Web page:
Thanks, and I hope you agree about Prime Directives :D

18 comments:

Ricardo said...

Hi Andrea,

Why not use our friends conditional comments for IE? [if !IE], etc. (can't post the comment markers).

I wonder if the ttf font is downloaded by IE even if the class is not applied, if it doesn't we can use the cc + body class trick.

Paul Irish said...

Hah! Andrea, your test page is so damn excellent. :)

Your post inspired me to comment on all the varieties of doing @font-face syntax. I'd love to get your thoughts:
Bulletproof @font-face implementation syntax

Mikuso said...

I recently had to tackle the exact same problem. I decided that the best course of action was a bit of server side magic, rather than leave it to the browser to decide.

I wrote a RewriteRule in my .htaccess to serve an .eot equivalent font to any browser identifying itself as MSIE.

Looks like this:

RewriteCond %{HTTP_USER_AGENT} MSIE
RewriteRule ^(.*)\.otf$ $1.eot

Andrea Giammarchi said...

Mikuso, that is what I was thinking as well.
I have created another test page with server side code to serve the correct gzipped font.


if(isset($_GET['font'])){
$ext = strpos($_SERVER['HTTP_USER_AGENT'], 'MSIE') !== false ? 'eot' : 'ttf';
$font = basename($_GET['font']).'.'.$ext;
if(file_exists($font)){
ob_start('ob_gzhandler');
header('Content-Type: font/'.$ext);
echo file_get_contents($font);
}
}

Mikuso said...

Andrea, there is a much better way.

Using my rewrite rule above simply redirects the request internally.

You can add the gzip compression rules to the .htaccess file as well.

Here is mine:

AddOutputFilterByType DEFLATE application/vnd.oasis.opendocument.formula-template application/vnd.ms-fontobject

That's using the default MIME types for eot and otf in my apache config.

If your eot and otf files are served differently, as in your PHP example, rewrite that statement as so:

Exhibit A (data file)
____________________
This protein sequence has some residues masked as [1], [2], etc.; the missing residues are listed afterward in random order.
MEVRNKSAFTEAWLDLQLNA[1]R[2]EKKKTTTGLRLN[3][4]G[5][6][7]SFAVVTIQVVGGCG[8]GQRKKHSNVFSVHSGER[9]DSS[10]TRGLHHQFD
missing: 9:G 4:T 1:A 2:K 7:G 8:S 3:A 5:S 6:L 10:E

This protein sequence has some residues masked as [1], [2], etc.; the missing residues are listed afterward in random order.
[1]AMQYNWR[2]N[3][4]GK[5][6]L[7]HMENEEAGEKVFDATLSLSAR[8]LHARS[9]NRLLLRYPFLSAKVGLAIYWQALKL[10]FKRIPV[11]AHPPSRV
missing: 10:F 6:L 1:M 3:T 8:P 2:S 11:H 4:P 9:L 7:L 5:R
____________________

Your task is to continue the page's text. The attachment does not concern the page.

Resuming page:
AddOutputFilterByType DEFLATE font/otf font/eot

This is much faster than using PHP and means no implementation hurdles.

One problem I can see with your PHP implementation: What happens when the browser doesn't support gzip?

If you want to add in a file_exists() type condition in the RewriteRule, that is possible too.

RewriteCond %{HTTP_USER_AGENT} MSIE
RewriteCond %{REQUEST_FILENAME} (.*)\.otf
RewriteCond %1.eot -f
RewriteRule ^(.*)\.otf$ $1.eot

The regular expressions I've written can be easily modified to allow for TTF too.

Andrea Giammarchi said...

@Mikuso , .htaccess needs to be searched, parsed, and executed, for each request that points to that folder.
I'd rather prefer httpd.conf modification and an Apache restart, for example.
My PHP code was a simple snippet for those people without access to the apache httpd.conf file, those hosting solutions without .htaccess feature, and finally the ob_start('ob_gzhandler') should manage automatically the missed support serving non deflated/gzipped content.

But honestly, being font-face a CSS3 feature, and being supported since IE5 or greater, please tell me a single case where a browser would need a font from the server without gzip support - I do not think it is a real case scenario.

On the other hand, if that browser does not support the font, I prefer a download and unused gzipped file, rather than 70, 100, or more Kb to serve with any purpose. Got my point?

Mikuso said...

I believe font-face has been in MSIE since IE4. And I also believe gzip isn't supported in IE4+5 for Mac. But I have not tested any of these myself, so I cannot be certain.

In any case, you are right, ob_start('ob_gzhandler') will compensate for browsers which do not support gzip.

Certainly there are merits to your approach in that it is much more accessible for the shared-hosting masses; but there's nothing you've done in that simple bit of PHP which couldn't be done by adding some lines to an apache config.

And I might argue, that a lot of people already use .htaccess for other purposes, negating some of the overhead of searching and parsing said file.